In Austen L and Janeites, Anielka Briggs posted this followup question to the "quadrille" discussion she initiated yesterday:
"What is the name of the fairy who dropt a piece of paper?"
I just gave the following reply:
When I was one of the many speakers at the Chawton House Jane Austen conference last July, I disclosed my opinion, among many others I put forward, that in the shadow story (but NOT the overt story) of the novel, the AUTHOR of the "courtship" charade was FRANK CHURCHILL, who was the "friend" referred to by Mr. Elton earlier in Chapter 9:
"He called for a few moments, just to leave a piece of paper on the table containing, as he said, a charade, which A FRIEND OF HIS had addressed to a young lady, the object of his admiration, but which, from his manner, Emma was immediately convinced must be his own."
In real life, of course, the author of the "courtship" charade was Jane Austen herself, and there is a story in that regard as well. As I revealed when I spoke at Oxford in July, 2007, in 1993, Margaret Doody, an excellent literary scholar, inadvertently created confusion about the real life authorship of that charade, when, in a book discussing Jane Austen, Doody claimed that JA had not written the "courtship" charade herself, but had found it in a popular charade book from 1790, long before JA wrote Emma. I first read about Doody's attribution in early 2006, when I already knew of Colleen Sheehan's discovery of the "Prince of Whales" solution to that charade, so I thought Doody's attribution had to be a mistake, because it seemed clear to me that JA had written that charade right around the time she wrote Emma, in 1814-5, and with Emma very specifically in mind. It is in so many ways tailor-made to (or to use a mathematical term as befits this recent discussion, congruent with) the novel itself.
I was therefore very happy when I obtained a copy of, and thumbed through, the actual charade book, and saw that there was ANOTHER charade with the solution "courtship", which was completely different from the one we all know from Chapter 9 of Emma! Perhaps that earlier one gave JA the original idea to write hers, but she herself undoubtedly crafted her own "courtship" charade herself to meet her own very special purposes for the interpretation of Emma.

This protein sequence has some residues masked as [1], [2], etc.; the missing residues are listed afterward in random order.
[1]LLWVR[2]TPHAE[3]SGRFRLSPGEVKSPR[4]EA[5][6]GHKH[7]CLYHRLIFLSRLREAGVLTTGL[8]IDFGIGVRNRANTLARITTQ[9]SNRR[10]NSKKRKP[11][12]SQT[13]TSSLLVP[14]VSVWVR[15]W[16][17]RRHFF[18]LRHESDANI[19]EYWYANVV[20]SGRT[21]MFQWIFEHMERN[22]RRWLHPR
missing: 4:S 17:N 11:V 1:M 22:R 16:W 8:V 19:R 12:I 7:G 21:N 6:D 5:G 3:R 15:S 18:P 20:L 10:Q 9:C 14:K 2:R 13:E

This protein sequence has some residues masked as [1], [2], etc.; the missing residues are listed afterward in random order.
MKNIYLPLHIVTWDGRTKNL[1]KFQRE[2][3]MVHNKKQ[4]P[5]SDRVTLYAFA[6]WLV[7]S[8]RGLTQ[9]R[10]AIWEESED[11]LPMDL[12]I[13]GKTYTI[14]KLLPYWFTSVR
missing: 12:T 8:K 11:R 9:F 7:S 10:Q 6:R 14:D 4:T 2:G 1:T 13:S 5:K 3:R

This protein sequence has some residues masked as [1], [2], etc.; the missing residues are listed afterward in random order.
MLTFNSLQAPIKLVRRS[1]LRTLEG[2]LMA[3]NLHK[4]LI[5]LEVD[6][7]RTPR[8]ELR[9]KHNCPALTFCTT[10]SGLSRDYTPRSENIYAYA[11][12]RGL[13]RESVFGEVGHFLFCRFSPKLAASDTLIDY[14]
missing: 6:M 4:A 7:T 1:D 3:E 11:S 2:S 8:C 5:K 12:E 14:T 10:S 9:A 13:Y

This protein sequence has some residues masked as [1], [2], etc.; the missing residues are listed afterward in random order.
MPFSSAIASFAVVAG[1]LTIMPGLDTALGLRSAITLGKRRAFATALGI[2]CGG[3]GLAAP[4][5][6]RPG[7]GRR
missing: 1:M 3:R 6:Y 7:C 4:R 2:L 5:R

Anyway, back to Emma's reference to a "fairy" for one additional wrinkle----I also disclosed at Chawton House that while Emma may have intended a clever allusion to A Midsummer Night's Dream, her unintended meanings throughout the novel are almost always quite significant and quite funny, in a way Emma would, however, definitely NOT enjoy. As we were told earlier in that same Chapter 9 that Mr. Elton was the person who physically handed the "courtship" charade to Emma and Harriet, he is, in that sense, the "fairy" whom Emma refers to. But as always with JA, there are other clues elsewhere in the novel which connect to each other across chapters and volumes. And in this instance, JA gives us a further clue in that regard via the "foolish" comments of Miss Bates in Chapter 38 when Miss Bates says:
"This is meeting quite in fairy-land! Such a transformation! Must not compliment, I know -- (eyeing Emma most complacently) -- that would be rude -"
I also disclosed at Chawton House last July that my "shadow" interpretation of Miss Bates's reference to "fairy land" was that, among the multiple plausible interpretations of the innuendoes being raised by Miss Bates at that moment, one of them is the doubt Miss Bates raises as to the firmness of Mr. Elton's commitment to heterosexuality, in marrying his new bride--hence "SUCH a transformation!" Miss Bates perhaps is also aware of the lack of fruition of Mr. Elton's "shadow" liaisons with Harriet, which are emblematized in Harriet's initially treasuring, but eventual jettisoning, poor Mr. Elton's leadless "pencil"!
Pre-Victorians Becoming Posture Perfect
36 minutes ago